[Namaste-dev] Re: Thoughts on ACP Interoperability
k9jkm at comcast.net
Sun Jul 13 11:38:34 PDT 2008
Frank mentioned ...
> AMSAT would be flat-out loony to devote any effort whatsoever at
> realizing anything but a certifiably Open standard.
The main point of the Interoperability White Paper is try to keep our
initial analysis at a potential customer's Application Layer. It is
hopefully a logical assumption that our customer, a funding/grant source, is
FEMA and/or other DHS entities.
Federal emergency management's Application Layer for interoperability is the
Incident Command System. This has trickled down into many local government
At the ICS application layer it says an Incident Commander needs to
communicate with an Operations Sector, Logistics Sector, etc. This
application layer does not specify that every time the Operations Sector
keys a microphone they transmit X Mbit/sec, etc.
Within AMSAT when Interoperability is mentioned, the very next syllable
often is P25. The channel protocol, Mbits/sec, Eb/No, and all those other
parameters are below the application layer ... hams are used to working at
layer 3 and down :-)
So, why all of this hoopla of working at higher layers, namely the Incident
1. Unified Command/Incident Command is the interoperability model view of
the Chiefs who also have the budget. Speak their language.
2. Every participant in ICS is pre-planned into emergency management
scenarios. For AMSAT to become recognized as an interoperability solution we
need to become pre-planned into the ICS scenarios. You betcha that if we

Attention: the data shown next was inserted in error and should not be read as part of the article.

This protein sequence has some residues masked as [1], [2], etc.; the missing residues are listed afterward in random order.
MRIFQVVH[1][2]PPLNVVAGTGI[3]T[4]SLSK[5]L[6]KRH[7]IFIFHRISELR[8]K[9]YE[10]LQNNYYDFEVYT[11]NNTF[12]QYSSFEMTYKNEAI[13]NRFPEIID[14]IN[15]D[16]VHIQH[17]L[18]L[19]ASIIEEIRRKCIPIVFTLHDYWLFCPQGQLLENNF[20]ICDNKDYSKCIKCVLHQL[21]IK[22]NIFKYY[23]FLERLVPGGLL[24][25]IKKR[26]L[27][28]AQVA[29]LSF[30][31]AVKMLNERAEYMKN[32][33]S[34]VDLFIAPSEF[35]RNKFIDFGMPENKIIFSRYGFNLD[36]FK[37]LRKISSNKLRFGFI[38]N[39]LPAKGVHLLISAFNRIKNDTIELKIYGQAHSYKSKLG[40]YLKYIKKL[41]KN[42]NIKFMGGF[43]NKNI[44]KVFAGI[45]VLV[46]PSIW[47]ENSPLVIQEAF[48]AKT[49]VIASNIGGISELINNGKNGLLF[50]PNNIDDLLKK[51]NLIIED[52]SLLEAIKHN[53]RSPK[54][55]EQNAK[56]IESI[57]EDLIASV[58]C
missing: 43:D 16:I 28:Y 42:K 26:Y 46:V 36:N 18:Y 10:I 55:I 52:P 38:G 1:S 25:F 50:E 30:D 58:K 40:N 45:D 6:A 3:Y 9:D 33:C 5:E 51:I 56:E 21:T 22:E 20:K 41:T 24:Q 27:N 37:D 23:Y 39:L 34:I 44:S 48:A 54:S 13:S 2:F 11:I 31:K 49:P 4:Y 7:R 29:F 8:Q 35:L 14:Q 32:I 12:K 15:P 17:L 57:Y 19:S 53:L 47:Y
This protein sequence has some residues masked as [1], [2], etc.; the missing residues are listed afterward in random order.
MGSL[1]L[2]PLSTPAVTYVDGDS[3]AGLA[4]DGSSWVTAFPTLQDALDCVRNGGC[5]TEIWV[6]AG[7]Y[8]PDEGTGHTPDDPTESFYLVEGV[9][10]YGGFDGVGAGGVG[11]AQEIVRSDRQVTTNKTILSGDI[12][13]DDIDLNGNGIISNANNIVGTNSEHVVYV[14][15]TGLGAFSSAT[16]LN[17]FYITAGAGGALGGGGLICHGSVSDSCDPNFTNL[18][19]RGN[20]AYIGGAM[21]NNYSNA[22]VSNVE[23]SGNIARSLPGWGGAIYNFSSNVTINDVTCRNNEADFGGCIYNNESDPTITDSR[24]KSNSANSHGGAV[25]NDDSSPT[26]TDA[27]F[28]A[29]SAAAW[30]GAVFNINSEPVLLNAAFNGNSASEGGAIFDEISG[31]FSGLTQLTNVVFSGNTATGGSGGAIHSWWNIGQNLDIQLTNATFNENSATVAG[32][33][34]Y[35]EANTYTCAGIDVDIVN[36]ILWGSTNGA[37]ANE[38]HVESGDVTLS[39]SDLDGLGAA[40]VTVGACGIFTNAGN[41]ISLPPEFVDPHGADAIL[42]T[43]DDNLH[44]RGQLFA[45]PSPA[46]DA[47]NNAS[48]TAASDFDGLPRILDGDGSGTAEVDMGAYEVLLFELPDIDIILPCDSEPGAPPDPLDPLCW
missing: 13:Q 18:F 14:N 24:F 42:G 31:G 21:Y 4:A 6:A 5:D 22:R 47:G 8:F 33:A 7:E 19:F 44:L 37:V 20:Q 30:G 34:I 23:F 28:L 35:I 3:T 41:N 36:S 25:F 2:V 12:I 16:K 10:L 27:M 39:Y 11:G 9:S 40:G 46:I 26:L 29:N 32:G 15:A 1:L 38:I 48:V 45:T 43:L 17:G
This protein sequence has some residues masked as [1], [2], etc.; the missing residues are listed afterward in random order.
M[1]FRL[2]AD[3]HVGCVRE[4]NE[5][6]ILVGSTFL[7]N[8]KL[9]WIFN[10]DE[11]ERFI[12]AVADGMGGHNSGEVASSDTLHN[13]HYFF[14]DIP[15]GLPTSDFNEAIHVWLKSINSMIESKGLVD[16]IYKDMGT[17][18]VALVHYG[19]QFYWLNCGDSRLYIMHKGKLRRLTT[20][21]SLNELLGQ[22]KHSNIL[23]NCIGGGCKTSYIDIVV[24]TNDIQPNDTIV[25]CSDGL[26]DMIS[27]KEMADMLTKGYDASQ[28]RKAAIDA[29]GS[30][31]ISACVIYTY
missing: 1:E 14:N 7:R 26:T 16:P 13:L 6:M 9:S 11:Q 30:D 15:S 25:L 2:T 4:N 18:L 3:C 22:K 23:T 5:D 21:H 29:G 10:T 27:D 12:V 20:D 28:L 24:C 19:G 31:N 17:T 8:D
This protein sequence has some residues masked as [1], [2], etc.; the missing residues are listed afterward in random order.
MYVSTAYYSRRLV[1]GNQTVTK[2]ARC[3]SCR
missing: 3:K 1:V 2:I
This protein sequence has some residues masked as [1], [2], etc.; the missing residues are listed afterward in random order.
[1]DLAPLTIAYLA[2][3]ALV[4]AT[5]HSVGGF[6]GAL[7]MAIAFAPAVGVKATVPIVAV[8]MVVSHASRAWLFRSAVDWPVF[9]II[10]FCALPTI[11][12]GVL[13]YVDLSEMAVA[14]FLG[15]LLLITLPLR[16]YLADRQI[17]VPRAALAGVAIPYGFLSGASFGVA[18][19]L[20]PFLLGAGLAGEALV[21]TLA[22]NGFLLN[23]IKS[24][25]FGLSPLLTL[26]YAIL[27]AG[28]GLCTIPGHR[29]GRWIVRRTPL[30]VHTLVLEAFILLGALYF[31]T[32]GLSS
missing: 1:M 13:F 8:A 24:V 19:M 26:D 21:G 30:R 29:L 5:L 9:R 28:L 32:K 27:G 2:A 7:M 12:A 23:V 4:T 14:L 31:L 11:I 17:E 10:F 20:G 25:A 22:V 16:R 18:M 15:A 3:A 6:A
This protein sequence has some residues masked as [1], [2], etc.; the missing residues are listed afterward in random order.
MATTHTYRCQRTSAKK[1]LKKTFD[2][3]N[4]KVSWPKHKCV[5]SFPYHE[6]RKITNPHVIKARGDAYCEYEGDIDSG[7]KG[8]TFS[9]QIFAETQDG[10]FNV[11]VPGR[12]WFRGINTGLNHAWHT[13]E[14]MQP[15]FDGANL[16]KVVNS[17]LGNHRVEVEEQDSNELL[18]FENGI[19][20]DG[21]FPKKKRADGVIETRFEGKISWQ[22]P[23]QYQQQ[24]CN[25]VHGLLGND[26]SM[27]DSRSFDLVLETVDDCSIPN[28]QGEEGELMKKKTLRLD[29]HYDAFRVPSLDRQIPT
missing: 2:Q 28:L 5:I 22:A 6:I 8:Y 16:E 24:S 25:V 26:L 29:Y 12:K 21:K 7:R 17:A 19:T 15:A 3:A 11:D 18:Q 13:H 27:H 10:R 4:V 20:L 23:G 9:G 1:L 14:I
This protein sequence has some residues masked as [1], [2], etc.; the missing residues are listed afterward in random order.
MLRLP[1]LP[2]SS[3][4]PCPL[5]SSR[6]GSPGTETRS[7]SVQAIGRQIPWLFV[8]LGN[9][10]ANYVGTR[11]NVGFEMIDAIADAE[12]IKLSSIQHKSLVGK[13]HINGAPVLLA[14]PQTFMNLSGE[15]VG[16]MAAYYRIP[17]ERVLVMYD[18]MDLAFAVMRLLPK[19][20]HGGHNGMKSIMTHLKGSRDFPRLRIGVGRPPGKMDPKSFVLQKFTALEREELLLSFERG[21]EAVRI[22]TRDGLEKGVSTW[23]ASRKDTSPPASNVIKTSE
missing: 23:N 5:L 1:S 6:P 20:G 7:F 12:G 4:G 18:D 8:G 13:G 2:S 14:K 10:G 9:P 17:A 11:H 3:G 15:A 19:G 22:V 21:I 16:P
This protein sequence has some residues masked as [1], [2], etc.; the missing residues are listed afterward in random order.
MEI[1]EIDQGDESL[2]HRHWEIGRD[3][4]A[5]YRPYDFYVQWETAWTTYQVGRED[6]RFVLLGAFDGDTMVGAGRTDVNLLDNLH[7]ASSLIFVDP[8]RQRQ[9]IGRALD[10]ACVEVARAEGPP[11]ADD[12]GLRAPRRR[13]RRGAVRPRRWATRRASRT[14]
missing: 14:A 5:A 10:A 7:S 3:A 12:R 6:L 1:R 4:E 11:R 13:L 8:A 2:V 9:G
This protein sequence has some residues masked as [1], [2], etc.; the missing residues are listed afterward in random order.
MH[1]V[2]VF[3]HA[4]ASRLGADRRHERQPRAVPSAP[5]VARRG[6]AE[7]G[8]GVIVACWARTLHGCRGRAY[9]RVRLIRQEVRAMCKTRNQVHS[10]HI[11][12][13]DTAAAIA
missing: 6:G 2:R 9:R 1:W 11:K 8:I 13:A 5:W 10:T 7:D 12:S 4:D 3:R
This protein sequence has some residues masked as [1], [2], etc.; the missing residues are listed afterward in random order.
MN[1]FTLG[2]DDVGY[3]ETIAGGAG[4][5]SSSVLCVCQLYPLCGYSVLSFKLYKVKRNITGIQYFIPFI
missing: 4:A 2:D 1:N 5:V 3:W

get DHS to grant $6M to AMSAT that we will be included! ICS makes some
accommodation, but does not encourage agencies outside of the plan, to show
up "just to lend a hand". The acceptance of casual support is predicated on
the Incident Commander knowing the resource exists in the first place. A
bunch of guys showing up with the coolest, high-tech radio gizmos (that's
what they are to an incident commander with 200 other problems) are not a
solution. Making his ICS plan work is a solution.
AMSAT will know we've made it into the "plan" when our Eagle/ACP is included
in desktop drills. We will know we are in their book when all ICS
participants will practice finding our phone number for deployment.
3. For the time being, let's assume from our planning point of view that an
Eagle/ACP groundstation includes a licensed amateur radio operator with
every box. More than likely the TCP/IP backbone is already provided and
AMSAT will need to plug into that instead of the other way around. We will
provide the satellite hop to inaccessible locations (hmmm, a solution).
The above are just my thoughts on the subject - they are perhaps more
marketing than engineering but we need to sell our capability to excite
potential funding sources. I'm enjoying reading the various points of view
of just how do we really connect those boxes. And, its best for us to sort
it out before we talk to the folks in suits ;-)
73 de JoAnne K9JKM
k9jkm at amsat.org
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